While August unemployment increased from 3.5% to 3.7%, perhaps a sign that higher rates were already impacting labor markets on the margin, the September jobs report showed a decrease in unemployment back to 3.5%. While a reduction in unemployment is typically seen as positive, the market took this as a bad sign that the Fed will need to raise rates further and keep rates elevated for longer than previously expected. Both of these outcomes are generally negative for asset prices.
A tremendous amount of the economic and market outlook hinges on inflation. Outside of the official Bureau of Labor Statistics inflation reports, there are more contemporaneous data and anecdotal evidence that can clue us to the direction of inflation. Suffice it to say that the data are mixed, and as a result, the outlook is as cloudy as it has been in quite some time. A major risk is that inflation remains above trend, causing the Fed to increase policy rates higher than expected or rates will remain elevated longer that the market predicts.
As interest rates increased for the first two weeks of September, we increased the duration of client bond portfolios in most risk profiles. Portfolios are generally at the longest duration they’ve been in many years as we attempted to take advantage of much higher yields, and therefore lower prices, in intermediate term bonds. Generally speaking, bond yields across most fixed income sectors are at or near their highest levels of the last decade.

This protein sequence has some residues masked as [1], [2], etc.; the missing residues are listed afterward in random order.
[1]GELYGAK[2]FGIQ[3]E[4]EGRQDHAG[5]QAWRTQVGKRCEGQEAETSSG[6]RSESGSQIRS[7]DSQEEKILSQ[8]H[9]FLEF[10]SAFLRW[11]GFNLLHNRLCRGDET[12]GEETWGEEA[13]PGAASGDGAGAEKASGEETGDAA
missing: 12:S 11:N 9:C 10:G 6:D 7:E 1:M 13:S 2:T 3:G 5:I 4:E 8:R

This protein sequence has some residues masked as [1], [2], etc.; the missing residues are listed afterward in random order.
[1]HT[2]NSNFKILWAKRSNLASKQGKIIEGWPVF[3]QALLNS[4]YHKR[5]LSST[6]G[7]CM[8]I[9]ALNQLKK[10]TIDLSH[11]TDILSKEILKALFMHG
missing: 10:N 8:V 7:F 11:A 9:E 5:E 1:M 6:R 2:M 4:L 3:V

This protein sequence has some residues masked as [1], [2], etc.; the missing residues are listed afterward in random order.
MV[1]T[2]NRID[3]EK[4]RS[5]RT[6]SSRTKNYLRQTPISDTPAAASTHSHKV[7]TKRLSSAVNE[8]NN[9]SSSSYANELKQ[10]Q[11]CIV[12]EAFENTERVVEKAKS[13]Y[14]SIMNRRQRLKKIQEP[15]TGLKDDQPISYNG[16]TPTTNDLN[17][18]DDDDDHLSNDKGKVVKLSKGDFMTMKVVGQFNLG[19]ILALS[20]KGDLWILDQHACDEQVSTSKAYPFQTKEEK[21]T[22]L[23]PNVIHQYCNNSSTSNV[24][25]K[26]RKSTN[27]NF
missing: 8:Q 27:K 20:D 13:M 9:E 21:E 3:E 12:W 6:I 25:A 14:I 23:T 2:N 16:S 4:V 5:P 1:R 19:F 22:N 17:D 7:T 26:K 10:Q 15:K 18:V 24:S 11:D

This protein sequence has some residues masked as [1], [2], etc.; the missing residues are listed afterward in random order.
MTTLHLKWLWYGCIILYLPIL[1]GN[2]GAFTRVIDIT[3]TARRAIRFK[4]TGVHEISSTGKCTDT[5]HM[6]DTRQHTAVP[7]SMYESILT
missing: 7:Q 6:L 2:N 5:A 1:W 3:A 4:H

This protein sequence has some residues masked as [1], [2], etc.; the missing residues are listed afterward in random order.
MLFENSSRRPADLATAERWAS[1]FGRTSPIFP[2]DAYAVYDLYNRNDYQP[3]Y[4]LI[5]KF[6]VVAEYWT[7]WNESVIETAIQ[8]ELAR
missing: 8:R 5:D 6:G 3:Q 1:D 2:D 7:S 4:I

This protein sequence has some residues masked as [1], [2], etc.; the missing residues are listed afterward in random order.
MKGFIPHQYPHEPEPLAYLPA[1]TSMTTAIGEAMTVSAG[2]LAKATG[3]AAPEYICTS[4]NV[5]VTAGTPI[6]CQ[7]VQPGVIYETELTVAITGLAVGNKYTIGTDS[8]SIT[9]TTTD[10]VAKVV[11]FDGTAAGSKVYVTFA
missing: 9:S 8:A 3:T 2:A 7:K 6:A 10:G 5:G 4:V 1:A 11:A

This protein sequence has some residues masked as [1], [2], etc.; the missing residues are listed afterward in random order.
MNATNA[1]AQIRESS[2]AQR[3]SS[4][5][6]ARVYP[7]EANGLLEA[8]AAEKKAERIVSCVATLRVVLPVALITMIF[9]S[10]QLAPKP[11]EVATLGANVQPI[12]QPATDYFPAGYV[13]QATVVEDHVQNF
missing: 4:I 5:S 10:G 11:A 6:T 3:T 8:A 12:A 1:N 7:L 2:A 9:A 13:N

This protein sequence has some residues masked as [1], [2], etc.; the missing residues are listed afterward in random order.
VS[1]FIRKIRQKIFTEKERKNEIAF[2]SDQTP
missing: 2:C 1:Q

Despite volatility, no significant changes have been made to equity portfolios. Changes in price to earnings ratios have been roughly proportional to changes in interest rates, and thus have not created much incremental opportunity in our view, especially in domestic markets. We continue to monitor markets for opportunities to add to or reduce equity allocations in response to changing valuations.
It has been some time since markets ended an economic cycle on more traditional terms. In 2020 the market cycle ended as a result of an exogenous shock – a global pandemic and lockdowns. 2008 was a generational recession stemming from major structural issues with the global banking system and the housing market. 2000 was the result of a bubble bursting in dot-com stocks and extreme valuations across stock markets. A more traditional economic cycle consists of a recovery stemmed by accommodative monetary policy, followed by a mid-cycle period then a late cycle period generally characterized by overheating in sectors of the economy and a need for policy tightening which eventually brings about a slowdown and recession. The Fed has not been required to aggressively fight inflation since the early 1980s. The policy prescription is fairly straightforward, albeit painful.
Finally, it is always worth mentioning that the rampant negativity in financial media is generally reflected in asset prices today. Markets have had to very quickly adapt to the expectation that the Fed is likely going to hike rates by over 4% within a twelve-month period – a magnitude of policy tightening that we have not seen since 1981. High inflation has led to higher rates which has hurt stock prices and bond values. Eventually, falling inflation will lead to lower rates which should boost stock valuations and bond values. Timing in markets is inherently difficult and often the periods in which things seem like they can only get worse are often in hindsight the periods that have presented the best buying opportunities.
As always, we would encourage you to reach out if you have any questions or concerns about your portfolio or the current market volatility.